Revamped Support Program Aims to Help Baton Rouge First Responders Deal With Stress on the Job

About 20 East Baton Rouge Parish Emergency Medical Services personnel have recently been trained for their involvement with the agency's Critical Incident Stress Management team.

(TNS) - Baton Rouge first responders now have access to expanded psychological support services, which organizers say they hope will mitigate the emotional effects of responding to traumatic scenes day after day.

East Baton Rouge Parish Mayor-President Sharon Weston Broome announced the program Wednesday and said the goal is helping emergency personnel deal with the "stresses and other mental health burdens" that can arise from their jobs — needs that are sometimes overlooked.

About 20 East Baton Rouge Parish Emergency Medical Services personnel have recently been trained for their involvement with the agency's Critical Incident Stress Management team, which is alerted when calls come in that could be particularly traumatic for responders and when someone within the agency identifies a need.

The team's members all applied and trained for the program and do this in addition to their daily EMS duties.

Assistant team leader Justin Arnone said the program was actually created several years ago. But the agency decided to revamp and restructure it after the tumultuous summer of 2016 — the Alton Sterling shooting, subsequent protests followed by the ambush on officers and then the August floods. He said that series of challenges left EMS providers overwhelmed and contributed to low morale.

"Being a paramedic, you're dealing with people every single day who are going through their worst," Arnone said. "We call it compassion fatigue. You have to be there for people when they need help, no matter how big or small the event."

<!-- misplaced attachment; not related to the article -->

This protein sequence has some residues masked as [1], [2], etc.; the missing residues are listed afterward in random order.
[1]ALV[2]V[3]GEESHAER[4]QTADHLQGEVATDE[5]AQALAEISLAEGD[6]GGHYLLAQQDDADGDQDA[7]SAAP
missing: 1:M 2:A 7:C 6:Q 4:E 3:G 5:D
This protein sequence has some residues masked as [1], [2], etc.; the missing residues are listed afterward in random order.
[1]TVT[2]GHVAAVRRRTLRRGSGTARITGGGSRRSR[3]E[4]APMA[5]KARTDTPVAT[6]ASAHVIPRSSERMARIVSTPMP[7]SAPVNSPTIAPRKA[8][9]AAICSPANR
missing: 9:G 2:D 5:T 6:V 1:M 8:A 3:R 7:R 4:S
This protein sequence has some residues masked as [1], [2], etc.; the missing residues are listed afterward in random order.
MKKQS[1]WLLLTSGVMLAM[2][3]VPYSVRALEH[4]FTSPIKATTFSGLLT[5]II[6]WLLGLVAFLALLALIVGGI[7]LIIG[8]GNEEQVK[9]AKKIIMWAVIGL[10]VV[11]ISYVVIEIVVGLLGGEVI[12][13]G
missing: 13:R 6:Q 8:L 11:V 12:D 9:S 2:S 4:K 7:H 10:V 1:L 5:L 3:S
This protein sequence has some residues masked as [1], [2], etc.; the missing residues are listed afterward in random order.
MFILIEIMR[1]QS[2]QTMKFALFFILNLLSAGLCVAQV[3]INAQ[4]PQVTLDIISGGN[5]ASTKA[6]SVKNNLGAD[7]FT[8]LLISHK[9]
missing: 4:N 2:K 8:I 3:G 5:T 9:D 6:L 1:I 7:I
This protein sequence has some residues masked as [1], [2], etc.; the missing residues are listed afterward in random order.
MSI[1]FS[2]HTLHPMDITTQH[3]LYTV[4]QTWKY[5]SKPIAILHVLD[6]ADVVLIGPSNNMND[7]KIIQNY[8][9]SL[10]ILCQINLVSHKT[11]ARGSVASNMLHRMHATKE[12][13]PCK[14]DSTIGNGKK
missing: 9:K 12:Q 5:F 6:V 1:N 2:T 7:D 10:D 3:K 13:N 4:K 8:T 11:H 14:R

He said the crisis and stress management program offers peer support for emergency personnel. It's a way to let them know they aren't alone and that it's normal to experience stress resulting from their jobs, which can include feeling guilt for not being to save someone's life or for not having arrived at a scene faster.

The team also will serve other local law enforcement agencies and fire departments if requested.

People are becoming more aware of the potential mental health impacts of those jobs, according to program organizers.

Research has shown elevated rates of attempted suicide among EMS personnel. While data isn't widely available on suicide rates among EMS workers, a study released earlier this year showed that more firefighters and police officers committed suicide in 2017 than died in incidents on the job.

"For a long time in the public safety community, there's always been this culture of 'if you can't stand the heat, get out the kitchen' — be tough, don't talk about things, just deal with it," Arnone said. "That mantra of keeping everything bottled in, that came from a lack of understanding, and that's what we're trying to change."

The team includes a licensed social worker who already works full time with the agency. Team members respond whenever a "code green" alert is sounded, indicating EMS providers could use psychological support.

Broome said the issue of revamping support services for first responders came up during the transition period as she was taking over the reins of city-parish government.

"Mental health is certainly a top priority for my administration," she said. "These are people who come to work everyday to serve the citizens of this parish. I want an environment where they feel they can come to have their challenges and burdens relieved."


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